Friday, April 22, 2011

For effective public speaking

I still remember the day when I offered on an impulse to speak for the first time at a function organized to bid farewell to a Professor from France as none of my classmates came forward to speak. I had mentally prepared a short speech of half a dozen sentences. After the speech by the Head of the department, it was my turn to speak. There were about 20 persons as audience most of them classmates.

I started with the usual salutation and said “I stand before you with mixed emotions. While I am sad that Prof…….. is leaving us” I stopped for a second to look at my friends before me. I could see them glum and I suspected they were not impressed.. Suddenly my mind went blank. I could not utter one word. My palms became sweaty, the heart pumped at feverish pace, the throat became parched and the tongue dry. When I repeated after an embarrassing silence of what looked eternity that I was sad, the French professor who understood my predicament patted me on my shoulders and said “I understand Partha, you are choked with emotion. There is no need to be sad. I am happily going back to my country. Thank you very much. Please be seated “There was a gentle murmur of suppressed laughter from the audience..I felt ashamed at my failure to speak even a few sentences that I had mentally prepared. I knew it was the fear of failure that made me fail that day.

Within a week I joined public speaking clubs like Toast Masters club where we were required to speak extempore on any subject at short notice. While I could conquer the stage fear over a period I found that to be an effective speaker and to articulate your thoughts in an inspiring way, one needs a little more than mere fearlessness. As a lecturer in a college, I found I could speak fluently continuously for an hour without any discomfort or pause. It was because I knew my subject well and was well prepared. It is essential therefore that one must have a very good knowledge of the subject to make an impressive speech. The speech should be structured and revolve under a predetermined few major points you wish to convey.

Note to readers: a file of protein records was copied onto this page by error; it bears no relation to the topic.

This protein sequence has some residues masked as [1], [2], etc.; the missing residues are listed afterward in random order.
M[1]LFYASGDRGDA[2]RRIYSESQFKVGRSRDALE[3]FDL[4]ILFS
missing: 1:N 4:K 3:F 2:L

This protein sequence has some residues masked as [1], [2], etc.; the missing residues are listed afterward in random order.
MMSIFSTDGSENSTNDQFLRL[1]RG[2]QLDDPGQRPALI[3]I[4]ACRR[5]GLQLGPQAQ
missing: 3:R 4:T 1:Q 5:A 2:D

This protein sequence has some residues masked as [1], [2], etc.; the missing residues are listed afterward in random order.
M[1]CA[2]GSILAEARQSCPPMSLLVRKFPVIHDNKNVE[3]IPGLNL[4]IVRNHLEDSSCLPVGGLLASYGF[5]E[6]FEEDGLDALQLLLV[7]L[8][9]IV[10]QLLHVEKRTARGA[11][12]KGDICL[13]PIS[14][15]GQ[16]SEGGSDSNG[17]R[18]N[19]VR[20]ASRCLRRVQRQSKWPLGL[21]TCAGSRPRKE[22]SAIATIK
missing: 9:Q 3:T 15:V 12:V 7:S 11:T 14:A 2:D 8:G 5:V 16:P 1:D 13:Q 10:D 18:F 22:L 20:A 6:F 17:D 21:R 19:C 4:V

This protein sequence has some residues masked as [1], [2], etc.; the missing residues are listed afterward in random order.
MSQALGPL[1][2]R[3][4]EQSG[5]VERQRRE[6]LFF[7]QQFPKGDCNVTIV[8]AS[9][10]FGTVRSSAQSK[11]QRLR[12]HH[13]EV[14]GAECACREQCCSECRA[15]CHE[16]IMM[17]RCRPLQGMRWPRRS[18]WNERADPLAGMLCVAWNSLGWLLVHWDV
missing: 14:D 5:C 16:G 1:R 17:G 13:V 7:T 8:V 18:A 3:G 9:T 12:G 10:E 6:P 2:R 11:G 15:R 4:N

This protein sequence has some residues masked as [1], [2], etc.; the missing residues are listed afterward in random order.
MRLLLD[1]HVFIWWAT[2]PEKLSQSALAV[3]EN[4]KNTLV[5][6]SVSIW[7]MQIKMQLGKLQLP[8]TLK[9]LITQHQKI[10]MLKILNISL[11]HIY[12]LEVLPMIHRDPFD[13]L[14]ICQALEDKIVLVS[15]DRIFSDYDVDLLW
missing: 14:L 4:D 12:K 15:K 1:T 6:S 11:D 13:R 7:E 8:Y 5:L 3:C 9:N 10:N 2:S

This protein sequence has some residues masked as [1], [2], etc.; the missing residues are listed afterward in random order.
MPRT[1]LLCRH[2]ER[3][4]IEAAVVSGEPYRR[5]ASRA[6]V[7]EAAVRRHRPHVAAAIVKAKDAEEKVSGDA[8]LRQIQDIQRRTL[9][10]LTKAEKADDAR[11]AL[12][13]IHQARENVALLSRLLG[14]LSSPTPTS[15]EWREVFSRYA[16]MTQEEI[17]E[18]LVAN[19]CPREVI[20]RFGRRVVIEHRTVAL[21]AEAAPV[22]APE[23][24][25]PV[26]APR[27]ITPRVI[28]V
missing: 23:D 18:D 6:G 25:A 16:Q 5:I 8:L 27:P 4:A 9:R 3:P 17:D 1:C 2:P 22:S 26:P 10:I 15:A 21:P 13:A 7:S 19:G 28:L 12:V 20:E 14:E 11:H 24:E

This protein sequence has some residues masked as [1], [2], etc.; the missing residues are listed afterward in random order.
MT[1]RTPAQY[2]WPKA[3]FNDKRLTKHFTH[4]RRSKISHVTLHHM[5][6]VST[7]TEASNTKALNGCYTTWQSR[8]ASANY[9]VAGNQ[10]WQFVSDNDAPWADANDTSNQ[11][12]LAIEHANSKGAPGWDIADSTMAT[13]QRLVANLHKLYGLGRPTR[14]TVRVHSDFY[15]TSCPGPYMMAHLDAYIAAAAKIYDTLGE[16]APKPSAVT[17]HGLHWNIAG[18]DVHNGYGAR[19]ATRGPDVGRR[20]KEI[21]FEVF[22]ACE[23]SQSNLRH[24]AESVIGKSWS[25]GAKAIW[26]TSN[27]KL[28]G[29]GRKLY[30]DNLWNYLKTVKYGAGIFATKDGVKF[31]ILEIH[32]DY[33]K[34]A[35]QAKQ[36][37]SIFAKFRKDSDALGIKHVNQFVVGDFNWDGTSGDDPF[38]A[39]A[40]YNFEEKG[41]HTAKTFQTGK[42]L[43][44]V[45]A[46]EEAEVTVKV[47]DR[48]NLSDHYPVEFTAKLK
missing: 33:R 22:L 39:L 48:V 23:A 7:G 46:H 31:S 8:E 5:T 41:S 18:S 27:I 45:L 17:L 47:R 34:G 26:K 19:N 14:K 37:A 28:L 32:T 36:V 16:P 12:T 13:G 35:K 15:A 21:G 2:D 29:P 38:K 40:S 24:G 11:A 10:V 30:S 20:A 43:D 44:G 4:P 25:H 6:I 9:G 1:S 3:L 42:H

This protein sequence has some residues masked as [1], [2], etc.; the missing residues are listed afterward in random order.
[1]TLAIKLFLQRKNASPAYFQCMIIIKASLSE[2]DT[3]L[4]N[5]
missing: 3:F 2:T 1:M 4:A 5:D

“There are always three speeches for everyone you actually gave. The one you practiced, the one you gave and the one you wish you gave“- Dale Carnegie. The gap between the three can be abridged only by assiduous practice. There are no shortcuts to mastering the art of public speaking except by practice. An interesting beginning with a good anecdote, speaking slowly in an audible voice to reach the farthest person, good pronunciation, avoiding uncommon and bombastic words, lacing the speech with gentle humour with appropriate modulations in voice make one a popular speaker and much sought after. The ability to keep the audience in splits does not come by easily to all but can be cultivated by practice and preparation. Good speakers are generally a greater success in career than the silent ones. It is good to remember what Mark Twain humorously put "It usually takes more than three weeks to prepare a good impromptu speech."To put it differently, never undertake to speak in public unless well prepared